How often do kids hear this? I know I heard it, my kids heard it. And it did have an impact. From an early age we start thinking about what kind of occupation we want for our Grown Up Life. We show an interest in the way the body works, our grandma says we should be a doctor. We want to visit the pet store, our aunt thinks we should become a vet. We like little kids, maybe a teacher. But if we show an interest in drawing, odds are, our dad will tell us, "You can't really make a living at that." If we want to play a lot of video games, our mom reminds us that "You can't do that for the rest of your life."
So we're pushed and we're pulled and all the while, we're just curious. We find things that make us happy and we want to do them.
My son Michael, knew he was interested in travel. He especially liked to learn about other cultures. We had an exchange student from Japan when he was 12, and that was clearly the jumping off place. At 16, he went to Japan himself for 2 months as an exchange student. In college, he took a semester and studied anthropology and archaeology in Belize. He graduated with a degree in Journalism and a plan to become a Travel Writer. He's currently in the Peace Corps and working with high school students in Nicaragua.
My daughter Katie wanted to be on a stage from the very beginning. She'd sit on the counter in the bathroom and watch herself belt out songs from Fievel Goes West. She had an enormous ability to memorize lines. She performed in the living room along with shows on TV, moved into skits in our backyard with friends, then on to community theatre. Her interest in acting and singing continued to grow and she did more shows, took more lessons, landed some commercials, and even films. Because her desires didn't waver, she now is studying at the New York Film Academy and living her dream.
|Katie in CATS|
|Alyssa applying Zombie Make-up|
|Alyssa & her guinea pig|
Just to be clear though, each them explored all kinds of different paths before choosing the one they are on. They took other classes, got jobs, joined teams, but over time, their interest in these particular areas continued to rise to the top, while the others fell away. A great example of this is Alyssa's love of animals. From an early age, she spent hours playing with pets. She read books about them, she cut out pictures of them... if there were animals, she wanted to see them! Later, she discovered horses and wanted to be around them all the time. Because people often told her, "You should be a vet," she started to tell people that's what she wanted to do. But she really didn't know what vets did…until we moved to a ranch in Texas. Her horse had turned his head into a Mesquite tree thorn. The vet had to come out to the house. I will spare you the gruesome details, but after watching the vet remove the thorn, Alyssa decided she did NOT want to be a vet. She would continue her love of animals, but dealing with sick or injured animals was not her thing. Good to know before we spent thousands of dollars at Texas A & M for vet school!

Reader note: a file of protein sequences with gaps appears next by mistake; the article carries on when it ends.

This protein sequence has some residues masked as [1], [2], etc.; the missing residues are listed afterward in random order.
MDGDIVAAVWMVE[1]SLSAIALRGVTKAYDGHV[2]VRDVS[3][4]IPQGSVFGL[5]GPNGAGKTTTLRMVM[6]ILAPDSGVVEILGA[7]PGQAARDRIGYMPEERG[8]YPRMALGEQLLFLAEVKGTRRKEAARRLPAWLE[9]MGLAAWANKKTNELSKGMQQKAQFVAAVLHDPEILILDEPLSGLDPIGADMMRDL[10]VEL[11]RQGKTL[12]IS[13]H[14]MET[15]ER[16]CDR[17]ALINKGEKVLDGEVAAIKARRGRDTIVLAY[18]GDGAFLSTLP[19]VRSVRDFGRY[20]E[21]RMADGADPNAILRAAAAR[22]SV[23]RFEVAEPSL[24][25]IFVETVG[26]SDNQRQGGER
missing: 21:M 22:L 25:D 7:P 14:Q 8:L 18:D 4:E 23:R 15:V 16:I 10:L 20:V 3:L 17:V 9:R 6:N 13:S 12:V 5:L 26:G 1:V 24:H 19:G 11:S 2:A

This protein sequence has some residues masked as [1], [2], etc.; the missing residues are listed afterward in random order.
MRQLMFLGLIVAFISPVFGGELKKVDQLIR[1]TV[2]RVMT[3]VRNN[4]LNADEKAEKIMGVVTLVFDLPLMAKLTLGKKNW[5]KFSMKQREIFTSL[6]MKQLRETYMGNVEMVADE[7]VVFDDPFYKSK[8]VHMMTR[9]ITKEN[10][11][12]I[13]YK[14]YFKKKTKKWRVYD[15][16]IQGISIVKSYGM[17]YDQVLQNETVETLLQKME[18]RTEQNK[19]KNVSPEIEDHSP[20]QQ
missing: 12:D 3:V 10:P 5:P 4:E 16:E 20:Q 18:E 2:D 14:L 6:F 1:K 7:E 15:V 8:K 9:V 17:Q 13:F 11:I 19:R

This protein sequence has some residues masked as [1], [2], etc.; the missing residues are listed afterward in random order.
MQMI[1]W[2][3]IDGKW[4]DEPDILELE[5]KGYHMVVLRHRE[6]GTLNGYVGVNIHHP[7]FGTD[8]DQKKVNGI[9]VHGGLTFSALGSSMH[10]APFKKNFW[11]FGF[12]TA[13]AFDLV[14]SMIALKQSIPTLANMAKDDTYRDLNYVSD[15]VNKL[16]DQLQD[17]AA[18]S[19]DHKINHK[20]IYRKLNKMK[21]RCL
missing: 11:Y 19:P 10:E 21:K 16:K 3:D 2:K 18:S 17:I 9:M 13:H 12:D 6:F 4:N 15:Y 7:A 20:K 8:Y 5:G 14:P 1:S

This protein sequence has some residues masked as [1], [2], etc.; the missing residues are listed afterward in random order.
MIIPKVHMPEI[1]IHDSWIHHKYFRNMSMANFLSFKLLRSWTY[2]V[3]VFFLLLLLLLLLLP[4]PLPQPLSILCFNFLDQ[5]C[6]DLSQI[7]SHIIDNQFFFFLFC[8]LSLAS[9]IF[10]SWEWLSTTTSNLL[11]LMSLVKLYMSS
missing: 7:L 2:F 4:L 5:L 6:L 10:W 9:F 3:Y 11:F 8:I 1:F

What if we, as adults, stopped the conversations about what someone is going to be. And instead, just enjoy the moment. Play with the puppies. Find some cool drawing books. Learn to play the video game with your child. Eliminate any pressures. No big plans. Just stay with it until it either branches into something else, or continues to go deeper. Because life works itself out. And without a lot of nudging in various directions, kids really WILL know what they like to do by the time they're in their late teens. They will have had an opportunity to really get to know themselves and their true interests.
Sometimes, when you read about kids going off to college, you hear parents say, "How do they know what they want to be at 18?" But kids who've been given the opportunity to freely explore what they like to do in their younger years, OFTEN know what they want to try for a career - or at least where they want to start. They just needed that time and space to listen to their own inclinations without a heavy influence on what might be a successful career move.
|Here we are at Olive Garden, Summer 2011|
Michael is about to leave for the Peace Corps
Katie is going to an NYC film school
Alyssa is starting in a Vidal Sasoon cosmetology school